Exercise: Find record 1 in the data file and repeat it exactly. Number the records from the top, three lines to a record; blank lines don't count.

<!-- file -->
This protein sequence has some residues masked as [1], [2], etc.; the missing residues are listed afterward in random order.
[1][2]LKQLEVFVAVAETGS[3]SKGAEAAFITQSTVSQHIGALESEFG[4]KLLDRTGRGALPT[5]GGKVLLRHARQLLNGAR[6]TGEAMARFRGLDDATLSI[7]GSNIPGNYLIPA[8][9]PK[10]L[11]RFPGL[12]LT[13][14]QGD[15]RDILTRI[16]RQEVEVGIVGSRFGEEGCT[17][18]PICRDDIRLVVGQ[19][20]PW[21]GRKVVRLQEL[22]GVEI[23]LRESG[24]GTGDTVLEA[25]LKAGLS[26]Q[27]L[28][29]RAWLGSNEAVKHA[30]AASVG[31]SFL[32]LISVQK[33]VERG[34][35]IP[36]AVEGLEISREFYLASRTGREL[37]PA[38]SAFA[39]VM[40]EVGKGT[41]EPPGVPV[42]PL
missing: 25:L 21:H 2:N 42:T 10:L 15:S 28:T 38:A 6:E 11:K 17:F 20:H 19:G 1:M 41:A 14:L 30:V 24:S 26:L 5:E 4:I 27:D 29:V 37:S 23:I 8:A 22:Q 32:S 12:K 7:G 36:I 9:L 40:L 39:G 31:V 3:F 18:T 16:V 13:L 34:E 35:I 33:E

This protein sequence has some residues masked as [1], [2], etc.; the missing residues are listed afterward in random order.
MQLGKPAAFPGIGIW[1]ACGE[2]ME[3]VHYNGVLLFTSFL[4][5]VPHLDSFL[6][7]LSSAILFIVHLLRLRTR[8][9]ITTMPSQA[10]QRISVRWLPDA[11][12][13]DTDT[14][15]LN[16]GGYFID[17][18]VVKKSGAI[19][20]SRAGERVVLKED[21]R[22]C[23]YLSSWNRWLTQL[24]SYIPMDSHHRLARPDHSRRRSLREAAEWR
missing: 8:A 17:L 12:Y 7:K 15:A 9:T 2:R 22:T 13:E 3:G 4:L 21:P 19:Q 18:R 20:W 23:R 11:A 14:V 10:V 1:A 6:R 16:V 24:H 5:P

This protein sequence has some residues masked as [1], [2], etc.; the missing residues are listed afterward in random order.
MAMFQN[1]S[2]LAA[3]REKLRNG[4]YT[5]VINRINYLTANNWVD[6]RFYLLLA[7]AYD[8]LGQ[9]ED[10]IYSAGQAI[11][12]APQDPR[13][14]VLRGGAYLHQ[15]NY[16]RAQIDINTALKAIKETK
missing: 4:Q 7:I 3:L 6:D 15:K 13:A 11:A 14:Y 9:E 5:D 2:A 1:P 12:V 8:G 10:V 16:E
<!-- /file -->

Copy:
This protein sequence has some residues masked as [1], [2], etc.; the missing residues are listed afterward in random order.
[1][2]LKQLEVFVAVAETGS[3]SKGAEAAFITQSTVSQHIGALESEFG[4]KLLDRTGRGALPT[5]GGKVLLRHARQLLNGAR[6]TGEAMARFRGLDDATLSI[7]GSNIPGNYLIPA[8][9]PK[10]L[11]RFPGL[12]LT[13][14]QGD[15]RDILTRI[16]RQEVEVGIVGSRFGEEGCT[17][18]PICRDDIRLVVGQ[19][20]PW[21]GRKVVRLQEL[22]GVEI[23]LRESG[24]GTGDTVLEA[25]LKAGLS[26]Q[27]L[28][29]RAWLGSNEAVKHA[30]AASVG[31]SFL[32]LISVQK[33]VERG[34][35]IP[36]AVEGLEISREFYLASRTGREL[37]PA[38]SAFA[39]VM[40]EVGKGT[41]EPPGVPV[42]PL
missing: 25:L 21:H 2:N 42:T 10:L 15:S 28:T 38:A 6:E 11:K 17:F 20:H 19:G 1:M 41:A 14:L 30:V 24:S 26:L 5:E 4:I 27:D 29:V 37:S 23:I 8:A 22:Q 32:S 12:K 7:G 36:I 9:L 40:L 39:G 31:V 3:F 18:T 16:V 13:L 34:E 35:I 33:E